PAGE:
Britain sets aside vote on constitution for EU

Tuesday, June 7, 2005

LONDON -- Britain shelved a referendum on the European Union constitution Monday, following the charter's rejection by French and Dutch voters. The development strongly suggests the treaty cannot survive in its current form, and removes a major complication for Prime Minister Tony Blair. Across Europe, many people saw the British announcement as a final nail in the coffin of the EU charter.

Aruba volunteers search for missing Ala. teen

ORANJESTAD, Aruba -- About 700 volunteers joined police, soldiers and FBI agents on Monday, combing scrubland and beaches on Aruba's southeastern tip in an unprecedented search for an Alabama teenager who vanished a week ago on a trip to the Dutch Caribbean island. Aruba's government let 4,000 civil servants off work early at 2 p.m. to hunt for Natalee Holloway, 18, of Mountain Brook, Ala. The expanded search began a day after police charged two men in her disappearance.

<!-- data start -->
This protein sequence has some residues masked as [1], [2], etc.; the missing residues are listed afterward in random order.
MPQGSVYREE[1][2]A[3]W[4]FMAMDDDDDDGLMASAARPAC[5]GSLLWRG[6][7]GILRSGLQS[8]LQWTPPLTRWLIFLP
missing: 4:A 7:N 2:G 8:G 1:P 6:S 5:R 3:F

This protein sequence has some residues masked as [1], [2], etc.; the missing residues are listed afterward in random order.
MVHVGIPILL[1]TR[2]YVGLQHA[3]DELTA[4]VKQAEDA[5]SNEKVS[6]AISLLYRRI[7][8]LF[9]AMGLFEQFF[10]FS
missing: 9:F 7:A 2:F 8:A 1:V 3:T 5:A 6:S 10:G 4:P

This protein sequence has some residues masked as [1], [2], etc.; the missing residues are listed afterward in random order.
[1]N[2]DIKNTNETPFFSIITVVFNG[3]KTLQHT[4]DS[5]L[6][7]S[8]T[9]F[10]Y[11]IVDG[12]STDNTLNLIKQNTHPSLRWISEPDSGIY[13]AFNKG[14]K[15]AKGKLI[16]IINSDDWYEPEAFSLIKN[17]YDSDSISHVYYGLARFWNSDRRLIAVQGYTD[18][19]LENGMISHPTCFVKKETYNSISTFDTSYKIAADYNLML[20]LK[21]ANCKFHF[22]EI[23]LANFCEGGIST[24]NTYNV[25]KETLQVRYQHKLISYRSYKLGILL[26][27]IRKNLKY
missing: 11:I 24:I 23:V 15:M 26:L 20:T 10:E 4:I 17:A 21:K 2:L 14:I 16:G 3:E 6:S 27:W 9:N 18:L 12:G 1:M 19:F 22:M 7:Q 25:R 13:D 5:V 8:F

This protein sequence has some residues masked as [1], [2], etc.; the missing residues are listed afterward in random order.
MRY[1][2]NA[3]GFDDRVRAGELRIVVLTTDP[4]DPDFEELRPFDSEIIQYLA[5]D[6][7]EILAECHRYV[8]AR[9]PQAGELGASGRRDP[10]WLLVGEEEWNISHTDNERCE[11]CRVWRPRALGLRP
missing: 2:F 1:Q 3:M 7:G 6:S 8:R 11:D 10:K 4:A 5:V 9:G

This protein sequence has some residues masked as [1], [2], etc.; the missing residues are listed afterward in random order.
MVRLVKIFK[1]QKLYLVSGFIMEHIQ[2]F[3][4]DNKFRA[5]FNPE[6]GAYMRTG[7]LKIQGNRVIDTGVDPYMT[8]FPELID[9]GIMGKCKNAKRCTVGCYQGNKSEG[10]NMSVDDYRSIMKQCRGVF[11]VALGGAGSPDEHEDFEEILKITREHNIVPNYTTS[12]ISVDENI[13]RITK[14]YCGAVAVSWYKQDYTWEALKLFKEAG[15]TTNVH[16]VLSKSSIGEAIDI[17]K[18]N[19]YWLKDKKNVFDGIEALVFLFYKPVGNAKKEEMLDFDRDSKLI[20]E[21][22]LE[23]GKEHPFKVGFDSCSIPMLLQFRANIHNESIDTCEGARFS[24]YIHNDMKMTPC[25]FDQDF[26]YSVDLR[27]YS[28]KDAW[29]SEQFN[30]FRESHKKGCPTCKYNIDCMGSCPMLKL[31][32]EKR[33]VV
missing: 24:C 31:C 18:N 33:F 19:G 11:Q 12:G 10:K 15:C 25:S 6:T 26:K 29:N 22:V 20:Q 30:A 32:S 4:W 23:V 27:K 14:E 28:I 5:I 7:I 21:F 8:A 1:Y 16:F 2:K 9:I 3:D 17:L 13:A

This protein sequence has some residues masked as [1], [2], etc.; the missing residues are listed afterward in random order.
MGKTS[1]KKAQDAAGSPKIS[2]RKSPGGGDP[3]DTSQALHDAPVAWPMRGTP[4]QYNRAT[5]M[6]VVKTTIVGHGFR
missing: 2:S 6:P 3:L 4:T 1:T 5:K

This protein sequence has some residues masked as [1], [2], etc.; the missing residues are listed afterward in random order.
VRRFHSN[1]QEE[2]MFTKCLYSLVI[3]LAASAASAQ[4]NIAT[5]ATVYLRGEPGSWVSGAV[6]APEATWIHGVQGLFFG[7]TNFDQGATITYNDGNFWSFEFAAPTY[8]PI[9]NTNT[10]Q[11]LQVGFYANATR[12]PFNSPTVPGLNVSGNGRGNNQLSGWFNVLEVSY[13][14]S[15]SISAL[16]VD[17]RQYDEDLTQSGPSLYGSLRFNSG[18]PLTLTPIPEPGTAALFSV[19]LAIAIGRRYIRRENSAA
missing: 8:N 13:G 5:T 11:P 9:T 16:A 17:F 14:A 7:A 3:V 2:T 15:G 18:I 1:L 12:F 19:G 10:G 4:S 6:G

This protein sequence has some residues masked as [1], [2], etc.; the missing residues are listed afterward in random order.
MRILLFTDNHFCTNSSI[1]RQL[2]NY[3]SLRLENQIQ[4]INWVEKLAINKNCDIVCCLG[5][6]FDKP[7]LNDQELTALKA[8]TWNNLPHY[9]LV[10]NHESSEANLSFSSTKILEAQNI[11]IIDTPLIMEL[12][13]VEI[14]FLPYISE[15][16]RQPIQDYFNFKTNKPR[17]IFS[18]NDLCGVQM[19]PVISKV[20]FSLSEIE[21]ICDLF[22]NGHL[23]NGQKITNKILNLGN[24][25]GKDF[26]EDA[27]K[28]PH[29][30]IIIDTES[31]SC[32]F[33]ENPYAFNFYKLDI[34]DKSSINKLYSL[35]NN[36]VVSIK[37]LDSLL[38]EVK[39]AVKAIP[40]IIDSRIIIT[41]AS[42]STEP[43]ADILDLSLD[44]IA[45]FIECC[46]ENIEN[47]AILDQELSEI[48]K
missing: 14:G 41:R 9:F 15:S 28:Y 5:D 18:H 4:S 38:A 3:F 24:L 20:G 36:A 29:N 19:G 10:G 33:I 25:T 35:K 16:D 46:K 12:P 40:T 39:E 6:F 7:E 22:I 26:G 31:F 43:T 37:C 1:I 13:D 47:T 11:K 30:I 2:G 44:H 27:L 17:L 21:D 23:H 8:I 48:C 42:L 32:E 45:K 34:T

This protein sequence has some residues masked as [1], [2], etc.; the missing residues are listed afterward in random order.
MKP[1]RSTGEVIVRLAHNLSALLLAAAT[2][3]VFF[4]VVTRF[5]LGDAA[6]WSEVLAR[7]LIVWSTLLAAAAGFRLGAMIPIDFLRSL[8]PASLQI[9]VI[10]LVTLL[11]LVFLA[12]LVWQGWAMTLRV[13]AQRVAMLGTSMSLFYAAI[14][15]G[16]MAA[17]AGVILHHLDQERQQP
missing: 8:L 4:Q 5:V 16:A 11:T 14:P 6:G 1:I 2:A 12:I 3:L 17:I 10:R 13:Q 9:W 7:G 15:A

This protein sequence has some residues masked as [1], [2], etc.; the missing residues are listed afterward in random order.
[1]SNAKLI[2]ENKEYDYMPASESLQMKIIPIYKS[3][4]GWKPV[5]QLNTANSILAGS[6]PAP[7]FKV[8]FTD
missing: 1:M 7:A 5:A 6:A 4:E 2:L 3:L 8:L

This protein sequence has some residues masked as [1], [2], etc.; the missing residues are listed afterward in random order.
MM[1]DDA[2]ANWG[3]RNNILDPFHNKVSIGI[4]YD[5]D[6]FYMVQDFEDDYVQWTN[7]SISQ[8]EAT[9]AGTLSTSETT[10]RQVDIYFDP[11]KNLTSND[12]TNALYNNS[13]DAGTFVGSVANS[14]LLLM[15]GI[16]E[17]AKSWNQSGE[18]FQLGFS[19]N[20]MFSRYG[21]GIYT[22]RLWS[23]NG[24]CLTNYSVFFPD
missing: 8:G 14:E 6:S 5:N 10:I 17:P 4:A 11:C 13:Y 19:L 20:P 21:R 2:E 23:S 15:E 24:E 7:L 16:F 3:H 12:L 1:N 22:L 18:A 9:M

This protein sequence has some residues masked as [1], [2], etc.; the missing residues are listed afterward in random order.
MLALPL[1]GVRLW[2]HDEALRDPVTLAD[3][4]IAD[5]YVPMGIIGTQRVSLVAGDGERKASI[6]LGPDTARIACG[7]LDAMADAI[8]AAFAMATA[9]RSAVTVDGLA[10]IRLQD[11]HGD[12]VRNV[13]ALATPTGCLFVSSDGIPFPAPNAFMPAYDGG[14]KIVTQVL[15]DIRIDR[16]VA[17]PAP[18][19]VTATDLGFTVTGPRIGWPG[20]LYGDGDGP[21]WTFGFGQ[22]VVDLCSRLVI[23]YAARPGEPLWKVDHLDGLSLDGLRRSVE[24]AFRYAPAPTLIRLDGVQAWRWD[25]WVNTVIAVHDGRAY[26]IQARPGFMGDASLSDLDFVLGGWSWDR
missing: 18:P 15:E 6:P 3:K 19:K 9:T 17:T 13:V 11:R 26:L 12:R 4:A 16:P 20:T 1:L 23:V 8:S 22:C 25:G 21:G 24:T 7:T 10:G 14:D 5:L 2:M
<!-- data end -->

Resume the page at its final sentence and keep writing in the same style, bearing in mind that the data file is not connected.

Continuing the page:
Normandy honors fallen soldiers on anniversary

UTAH BEACH, France -- On rain-whipped French beaches and in graveyards crowded with white crosses, aging Allied veterans on Monday quietly honored friends who fell 61 years ago during the D-Day landings that changed the course of World War II. Towns across Normandy marked the anniversary with concerts, tributes and Masses to honor the men who died on five beaches during the June 6, 1944, invasion that pierced Adolf Hitler's defenses.

Bolivia president offers to resign amid civil unrest

LA PAZ, Bolivia -- President Carlos Mesa offered to resign Monday night for the second time since March, again seeking to quell weeks of anti-government protests that have paralyzed La Paz and shaken his government. The offer followed a day of demonstrations as tens of thousands of Indians, miners and labor members protested in downtown La Paz in their largest anti-government march in weeks.

School lunches called vulnerable to terrorists

KANSAS CITY, Mo. -- The government has been looking at the possibility of terrorists targeting food destined for school cafeterias, a federal food safety official said Monday. "The school lunch program is particularly vulnerable," said Carol Maczka, an administrator within the Agriculture Department's Food Safety Inspection Service. Maczka, speaking to the annual conference of the Association of Food and Drug Officials, offered no evidence of specific threats to school lunches. She said her office has studied the vulnerability of three products: milk, spaghetti sauce and egg substitutes.

-- From wire reports

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